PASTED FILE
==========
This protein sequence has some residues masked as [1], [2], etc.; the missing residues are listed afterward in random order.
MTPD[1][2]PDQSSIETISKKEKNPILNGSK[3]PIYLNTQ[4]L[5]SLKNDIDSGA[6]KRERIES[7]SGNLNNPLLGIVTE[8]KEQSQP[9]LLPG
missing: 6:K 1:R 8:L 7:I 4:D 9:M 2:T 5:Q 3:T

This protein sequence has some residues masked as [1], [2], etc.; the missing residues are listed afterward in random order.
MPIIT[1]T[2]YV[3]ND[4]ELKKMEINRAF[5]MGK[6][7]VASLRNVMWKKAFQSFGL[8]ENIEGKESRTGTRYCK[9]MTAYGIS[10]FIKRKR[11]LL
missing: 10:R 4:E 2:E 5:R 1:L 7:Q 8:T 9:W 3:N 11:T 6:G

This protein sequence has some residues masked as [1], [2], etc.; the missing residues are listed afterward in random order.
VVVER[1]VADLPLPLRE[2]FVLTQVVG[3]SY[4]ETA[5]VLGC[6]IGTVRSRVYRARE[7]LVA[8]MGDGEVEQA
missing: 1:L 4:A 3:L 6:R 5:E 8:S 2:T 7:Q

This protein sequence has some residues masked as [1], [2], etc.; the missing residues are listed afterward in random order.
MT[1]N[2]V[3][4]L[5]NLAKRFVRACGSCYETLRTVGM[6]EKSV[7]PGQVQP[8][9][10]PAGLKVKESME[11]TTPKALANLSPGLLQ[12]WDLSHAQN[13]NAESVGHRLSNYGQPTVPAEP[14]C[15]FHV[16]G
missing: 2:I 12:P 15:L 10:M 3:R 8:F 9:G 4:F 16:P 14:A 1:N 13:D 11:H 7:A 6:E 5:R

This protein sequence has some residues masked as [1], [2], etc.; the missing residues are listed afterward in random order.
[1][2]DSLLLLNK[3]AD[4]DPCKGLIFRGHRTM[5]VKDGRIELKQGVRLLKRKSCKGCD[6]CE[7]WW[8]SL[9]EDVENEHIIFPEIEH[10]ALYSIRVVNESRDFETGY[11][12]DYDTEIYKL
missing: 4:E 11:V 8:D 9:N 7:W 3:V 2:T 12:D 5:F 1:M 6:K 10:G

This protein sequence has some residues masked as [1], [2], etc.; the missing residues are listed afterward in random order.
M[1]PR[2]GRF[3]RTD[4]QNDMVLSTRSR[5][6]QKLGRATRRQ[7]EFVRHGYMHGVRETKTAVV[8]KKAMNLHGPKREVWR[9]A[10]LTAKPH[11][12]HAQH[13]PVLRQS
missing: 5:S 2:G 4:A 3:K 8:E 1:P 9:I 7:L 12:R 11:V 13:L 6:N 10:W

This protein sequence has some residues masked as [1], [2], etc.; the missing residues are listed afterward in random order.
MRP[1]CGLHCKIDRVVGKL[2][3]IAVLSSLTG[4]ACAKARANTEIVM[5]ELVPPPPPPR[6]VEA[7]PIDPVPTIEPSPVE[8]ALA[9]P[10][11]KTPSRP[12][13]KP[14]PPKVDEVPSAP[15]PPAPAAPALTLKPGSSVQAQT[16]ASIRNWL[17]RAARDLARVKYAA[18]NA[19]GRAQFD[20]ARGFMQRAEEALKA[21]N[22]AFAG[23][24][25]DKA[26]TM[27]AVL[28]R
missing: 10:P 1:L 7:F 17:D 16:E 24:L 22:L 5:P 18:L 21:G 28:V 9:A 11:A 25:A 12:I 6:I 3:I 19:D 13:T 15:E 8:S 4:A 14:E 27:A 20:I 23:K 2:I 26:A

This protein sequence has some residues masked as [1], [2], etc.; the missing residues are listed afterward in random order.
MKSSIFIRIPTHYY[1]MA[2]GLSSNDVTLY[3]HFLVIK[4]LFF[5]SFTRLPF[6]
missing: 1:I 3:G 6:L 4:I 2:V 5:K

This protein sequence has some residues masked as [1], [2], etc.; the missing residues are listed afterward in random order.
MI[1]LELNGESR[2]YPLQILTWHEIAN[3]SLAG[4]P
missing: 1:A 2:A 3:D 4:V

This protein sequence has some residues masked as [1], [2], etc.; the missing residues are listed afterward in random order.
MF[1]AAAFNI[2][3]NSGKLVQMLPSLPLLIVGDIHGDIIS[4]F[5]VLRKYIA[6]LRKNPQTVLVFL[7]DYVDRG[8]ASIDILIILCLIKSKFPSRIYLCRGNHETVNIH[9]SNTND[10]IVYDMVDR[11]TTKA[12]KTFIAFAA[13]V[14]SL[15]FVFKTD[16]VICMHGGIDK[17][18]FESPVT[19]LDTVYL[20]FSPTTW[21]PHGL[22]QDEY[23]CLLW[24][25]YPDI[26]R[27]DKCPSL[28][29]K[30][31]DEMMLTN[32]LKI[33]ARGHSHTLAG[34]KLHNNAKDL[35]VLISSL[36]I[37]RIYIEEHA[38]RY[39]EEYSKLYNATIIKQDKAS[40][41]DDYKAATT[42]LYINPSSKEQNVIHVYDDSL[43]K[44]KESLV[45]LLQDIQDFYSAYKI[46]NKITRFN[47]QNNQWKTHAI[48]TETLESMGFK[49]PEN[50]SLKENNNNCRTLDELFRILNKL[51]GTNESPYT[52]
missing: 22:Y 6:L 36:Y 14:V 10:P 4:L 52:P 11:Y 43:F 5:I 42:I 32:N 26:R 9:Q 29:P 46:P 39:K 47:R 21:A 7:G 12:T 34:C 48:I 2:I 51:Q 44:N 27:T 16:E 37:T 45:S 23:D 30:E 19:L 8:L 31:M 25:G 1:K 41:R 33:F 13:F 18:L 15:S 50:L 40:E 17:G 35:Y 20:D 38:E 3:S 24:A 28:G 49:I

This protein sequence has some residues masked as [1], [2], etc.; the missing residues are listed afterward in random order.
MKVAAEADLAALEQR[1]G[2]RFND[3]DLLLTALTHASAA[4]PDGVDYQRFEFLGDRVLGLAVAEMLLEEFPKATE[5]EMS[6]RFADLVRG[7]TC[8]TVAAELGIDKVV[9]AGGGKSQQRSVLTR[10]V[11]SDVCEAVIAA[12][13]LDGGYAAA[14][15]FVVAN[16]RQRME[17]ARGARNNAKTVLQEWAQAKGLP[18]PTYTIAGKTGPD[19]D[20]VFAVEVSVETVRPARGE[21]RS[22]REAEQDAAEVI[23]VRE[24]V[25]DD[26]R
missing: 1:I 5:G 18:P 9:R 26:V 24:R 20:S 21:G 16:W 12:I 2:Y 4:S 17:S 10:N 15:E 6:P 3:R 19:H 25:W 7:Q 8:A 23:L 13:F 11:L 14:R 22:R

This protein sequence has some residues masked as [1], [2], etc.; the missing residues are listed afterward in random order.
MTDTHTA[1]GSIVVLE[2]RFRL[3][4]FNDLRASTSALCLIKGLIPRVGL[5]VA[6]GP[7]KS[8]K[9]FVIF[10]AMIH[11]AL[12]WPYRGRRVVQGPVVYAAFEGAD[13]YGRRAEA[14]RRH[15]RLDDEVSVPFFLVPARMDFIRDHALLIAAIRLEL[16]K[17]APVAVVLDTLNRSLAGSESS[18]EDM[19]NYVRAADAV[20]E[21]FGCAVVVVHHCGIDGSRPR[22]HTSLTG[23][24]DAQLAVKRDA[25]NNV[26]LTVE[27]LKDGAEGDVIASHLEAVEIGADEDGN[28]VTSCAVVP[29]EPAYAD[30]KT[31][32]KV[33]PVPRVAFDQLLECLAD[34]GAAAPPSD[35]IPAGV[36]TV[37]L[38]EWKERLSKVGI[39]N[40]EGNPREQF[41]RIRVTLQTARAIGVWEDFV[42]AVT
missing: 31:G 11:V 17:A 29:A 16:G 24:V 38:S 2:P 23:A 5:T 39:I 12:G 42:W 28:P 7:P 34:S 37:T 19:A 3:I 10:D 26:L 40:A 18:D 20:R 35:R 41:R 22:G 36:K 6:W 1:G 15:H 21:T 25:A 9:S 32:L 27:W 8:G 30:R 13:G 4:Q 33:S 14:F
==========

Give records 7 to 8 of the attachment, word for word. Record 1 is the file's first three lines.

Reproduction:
This protein sequence has some residues masked as [1], [2], etc.; the missing residues are listed afterward in random order.
MRP[1]CGLHCKIDRVVGKL[2][3]IAVLSSLTG[4]ACAKARANTEIVM[5]ELVPPPPPPR[6]VEA[7]PIDPVPTIEPSPVE[8]ALA[9]P[10][11]KTPSRP[12][13]KP[14]PPKVDEVPSAP[15]PPAPAAPALTLKPGSSVQAQT[16]ASIRNWL[17]RAARDLARVKYAA[18]NA[19]GRAQFD[20]ARGFMQRAEEALKA[21]N[22]AFAG[23][24][25]DKA[26]TM[27]AVL[28]R
missing: 10:P 1:L 7:F 17:D 16:E 24:L 22:L 5:P 18:L 21:G 28:V 9:A 11:A 25:A 12:I 6:I 3:I 19:D 13:T 15:E 8:S 4:A 14:E 27:A 20:I 23:K 2:I 26:A

This protein sequence has some residues masked as [1], [2], etc.; the missing residues are listed afterward in random order.
MKSSIFIRIPTHYY[1]MA[2]GLSSNDVTLY[3]HFLVIK[4]LFF[5]SFTRLPF[6]
missing: 1:I 3:G 6:L 4:I 2:V 5:K